I used to believe, as an employee, I had no say in what I made.
"It's all in the hands of my manager and their budget," I'd think.
Earlier in my career, I was on a small team of three people, including my manager.
One year into my role on that team, my peer left the company.
Three became two.
One month later, my manager got a new job internally.
And, two became one.
So, there I was this "lonely team of one," reporting into an open position for two...and...a...half...years-uh.
(It still amazes me that I didn't have a direct manager for that long.)
Instead of back-filling my manager's role, I began reporting to my skip-level manager, who was an executive with more than 900 employees in their organization at the time.
I met with this manager every other week for 30 minutes.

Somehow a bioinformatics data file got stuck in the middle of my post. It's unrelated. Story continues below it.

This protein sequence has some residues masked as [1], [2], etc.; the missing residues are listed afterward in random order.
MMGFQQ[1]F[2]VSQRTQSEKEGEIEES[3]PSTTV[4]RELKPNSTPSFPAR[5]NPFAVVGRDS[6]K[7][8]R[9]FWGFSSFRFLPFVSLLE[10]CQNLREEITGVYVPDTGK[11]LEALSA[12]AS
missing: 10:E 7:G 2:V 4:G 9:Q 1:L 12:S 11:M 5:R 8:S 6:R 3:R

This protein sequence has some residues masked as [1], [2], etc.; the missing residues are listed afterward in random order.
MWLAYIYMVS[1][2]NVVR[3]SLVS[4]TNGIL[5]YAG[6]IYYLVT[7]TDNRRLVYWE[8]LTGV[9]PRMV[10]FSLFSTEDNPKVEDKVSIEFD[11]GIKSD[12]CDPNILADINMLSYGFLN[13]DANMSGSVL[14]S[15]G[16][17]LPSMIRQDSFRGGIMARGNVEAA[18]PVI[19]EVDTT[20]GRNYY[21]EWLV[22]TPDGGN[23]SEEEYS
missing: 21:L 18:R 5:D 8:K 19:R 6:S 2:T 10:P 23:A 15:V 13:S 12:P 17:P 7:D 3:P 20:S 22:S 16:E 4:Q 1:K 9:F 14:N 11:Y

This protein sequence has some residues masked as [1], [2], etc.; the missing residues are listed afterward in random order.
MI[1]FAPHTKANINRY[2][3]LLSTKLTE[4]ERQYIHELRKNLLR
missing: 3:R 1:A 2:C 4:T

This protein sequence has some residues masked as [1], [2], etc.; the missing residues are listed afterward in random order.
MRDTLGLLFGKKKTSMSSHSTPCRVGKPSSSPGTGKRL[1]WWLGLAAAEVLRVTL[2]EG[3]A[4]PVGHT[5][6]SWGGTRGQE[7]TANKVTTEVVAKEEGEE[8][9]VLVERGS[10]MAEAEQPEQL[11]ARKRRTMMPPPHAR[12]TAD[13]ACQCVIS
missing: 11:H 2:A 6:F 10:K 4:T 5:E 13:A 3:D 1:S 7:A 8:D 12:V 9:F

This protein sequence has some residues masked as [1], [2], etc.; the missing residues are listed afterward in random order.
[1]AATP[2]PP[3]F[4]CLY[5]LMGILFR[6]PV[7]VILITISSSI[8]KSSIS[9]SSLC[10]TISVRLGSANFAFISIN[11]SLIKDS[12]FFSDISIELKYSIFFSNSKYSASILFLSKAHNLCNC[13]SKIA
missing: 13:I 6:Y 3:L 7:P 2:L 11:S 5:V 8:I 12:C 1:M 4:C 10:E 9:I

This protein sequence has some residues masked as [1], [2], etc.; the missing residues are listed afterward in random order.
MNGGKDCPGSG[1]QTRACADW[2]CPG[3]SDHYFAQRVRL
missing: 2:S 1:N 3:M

But, really, it was like 13 minutes because they were frequently late.
13 minutes. Every two weeks. 20, if I was lucky.
That's not a lot of time to connect, so I believed this manager had little time for me.
That thought led to disillusionment.
If you've ever been there, it's not a pretty place to be.
And, disillusionment led to disengagement.
That's when I took matters into my own hands.
I determined if I wasn't going to find engagement in the workplace, I would look for it elsewhere.
(...to be continued in part 2...)